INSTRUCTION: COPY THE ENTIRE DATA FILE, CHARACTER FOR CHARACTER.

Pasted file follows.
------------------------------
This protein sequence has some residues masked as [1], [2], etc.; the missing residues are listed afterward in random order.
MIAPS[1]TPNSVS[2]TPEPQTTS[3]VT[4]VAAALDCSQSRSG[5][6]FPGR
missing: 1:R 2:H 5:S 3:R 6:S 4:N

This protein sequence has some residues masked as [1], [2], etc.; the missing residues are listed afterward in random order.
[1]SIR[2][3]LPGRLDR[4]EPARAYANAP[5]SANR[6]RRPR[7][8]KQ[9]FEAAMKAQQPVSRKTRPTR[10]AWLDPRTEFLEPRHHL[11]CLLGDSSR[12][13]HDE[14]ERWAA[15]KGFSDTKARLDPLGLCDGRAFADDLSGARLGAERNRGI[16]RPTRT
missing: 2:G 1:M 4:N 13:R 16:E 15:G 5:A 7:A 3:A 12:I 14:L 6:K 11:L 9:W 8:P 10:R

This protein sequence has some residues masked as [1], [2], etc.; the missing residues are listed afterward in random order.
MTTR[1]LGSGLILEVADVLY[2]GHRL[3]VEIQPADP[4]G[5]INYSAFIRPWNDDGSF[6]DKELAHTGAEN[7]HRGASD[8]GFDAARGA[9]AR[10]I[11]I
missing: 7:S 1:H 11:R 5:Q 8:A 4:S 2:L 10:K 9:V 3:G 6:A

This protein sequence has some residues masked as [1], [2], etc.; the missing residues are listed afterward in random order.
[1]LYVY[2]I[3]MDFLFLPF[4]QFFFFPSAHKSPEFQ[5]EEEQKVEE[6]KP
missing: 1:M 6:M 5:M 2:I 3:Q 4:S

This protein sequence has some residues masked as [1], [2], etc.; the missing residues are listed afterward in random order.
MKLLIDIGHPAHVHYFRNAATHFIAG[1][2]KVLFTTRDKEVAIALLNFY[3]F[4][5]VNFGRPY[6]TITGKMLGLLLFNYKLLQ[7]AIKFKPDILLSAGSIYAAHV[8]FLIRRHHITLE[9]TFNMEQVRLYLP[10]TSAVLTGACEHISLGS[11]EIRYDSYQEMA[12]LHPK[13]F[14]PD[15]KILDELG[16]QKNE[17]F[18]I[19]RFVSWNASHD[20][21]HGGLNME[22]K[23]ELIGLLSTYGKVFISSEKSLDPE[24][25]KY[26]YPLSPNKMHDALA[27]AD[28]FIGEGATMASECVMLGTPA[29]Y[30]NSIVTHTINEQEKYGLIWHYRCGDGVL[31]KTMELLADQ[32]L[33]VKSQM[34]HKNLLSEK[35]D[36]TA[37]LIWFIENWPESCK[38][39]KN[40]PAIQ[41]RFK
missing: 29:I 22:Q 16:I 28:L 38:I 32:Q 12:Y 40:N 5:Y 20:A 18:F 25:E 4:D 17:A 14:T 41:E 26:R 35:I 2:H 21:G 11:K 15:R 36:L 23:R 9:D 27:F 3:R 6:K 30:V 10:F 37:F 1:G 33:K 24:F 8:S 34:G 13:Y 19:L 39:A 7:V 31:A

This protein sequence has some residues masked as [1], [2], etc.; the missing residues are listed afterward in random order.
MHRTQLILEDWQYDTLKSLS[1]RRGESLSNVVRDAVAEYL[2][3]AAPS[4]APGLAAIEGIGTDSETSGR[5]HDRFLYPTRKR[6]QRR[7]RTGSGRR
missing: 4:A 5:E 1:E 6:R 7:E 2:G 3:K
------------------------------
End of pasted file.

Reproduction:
This protein sequence has some residues masked as [1], [2], etc.; the missing residues are listed afterward in random order.
MIAPS[1]TPNSVS[2]TPEPQTTS[3]VT[4]VAAALDCSQSRSG[5][6]FPGR
missing: 1:R 2:H 5:S 3:R 6:S 4:N

This protein sequence has some residues masked as [1], [2], etc.; the missing residues are listed afterward in random order.
[1]SIR[2][3]LPGRLDR[4]EPARAYANAP[5]SANR[6]RRPR[7][8]KQ[9]FEAAMKAQQPVSRKTRPTR[10]AWLDPRTEFLEPRHHL[11]CLLGDSSR[12][13]HDE[14]ERWAA[15]KGFSDTKARLDPLGLCDGRAFADDLSGARLGAERNRGI[16]RPTRT
missing: 2:G 1:M 4:N 13:R 16:E 15:G 5:A 7:A 3:A 12:I 14:L 6:K 11:L 9:W 8:P 10:R

This protein sequence has some residues masked as [1], [2], etc.; the missing residues are listed afterward in random order.
MTTR[1]LGSGLILEVADVLY[2]GHRL[3]VEIQPADP[4]G[5]INYSAFIRPWNDDGSF[6]DKELAHTGAEN[7]HRGASD[8]GFDAARGA[9]AR[10]I[11]I
missing: 7:S 1:H 11:R 5:Q 8:A 4:S 2:L 10:K 9:V 3:G 6:A

This protein sequence has some residues masked as [1], [2], etc.; the missing residues are listed afterward in random order.
[1]LYVY[2]I[3]MDFLFLPF[4]QFFFFPSAHKSPEFQ[5]EEEQKVEE[6]KP
missing: 1:M 6:M 5:M 2:I 3:Q 4:S

This protein sequence has some residues masked as [1], [2], etc.; the missing residues are listed afterward in random order.
MKLLIDIGHPAHVHYFRNAATHFIAG[1][2]KVLFTTRDKEVAIALLNFY[3]F[4][5]VNFGRPY[6]TITGKMLGLLLFNYKLLQ[7]AIKFKPDILLSAGSIYAAHV[8]FLIRRHHITLE[9]TFNMEQVRLYLP[10]TSAVLTGACEHISLGS[11]EIRYDSYQEMA[12]LHPK[13]F[14]PD[15]KILDELG[16]QKNE[17]F[18]I[19]RFVSWNASHD[20][21]HGGLNME[22]K[23]ELIGLLSTYGKVFISSEKSLDPE[24][25]KY[26]YPLSPNKMHDALA[27]AD[28]FIGEGATMASECVMLGTPA[29]Y[30]NSIVTHTINEQEKYGLIWHYRCGDGVL[31]KTMELLADQ[32]L[33]VKSQM[34]HKNLLSEK[35]D[36]TA[37]LIWFIENWPESCK[38][39]KN[40]PAIQ[41]RFK
missing: 29:I 22:Q 16:I 28:L 38:I 32:Q 12:Y 40:N 5:Y 20:A 18:F 25:E 4:D 17:A 14:T 41:E 26:R 35:I 2:H 21:G 11:K 15:R 36:L 23:R 9:D 27:F 3:R 6:K 30:V 10:F 37:F 1:G 33:K 24:F 8:S 34:G 13:Y 19:L 39:A 7:V 31:A

This protein sequence has some residues masked as [1], [2], etc.; the missing residues are listed afterward in random order.
MHRTQLILEDWQYDTLKSLS[1]RRGESLSNVVRDAVAEYL[2][3]AAPS[4]APGLAAIEGIGTDSETSGR[5]HDRFLYPTRKR[6]QRR[7]RTGSGRR
missing: 4:A 5:E 1:E 6:R 7:E 2:G 3:K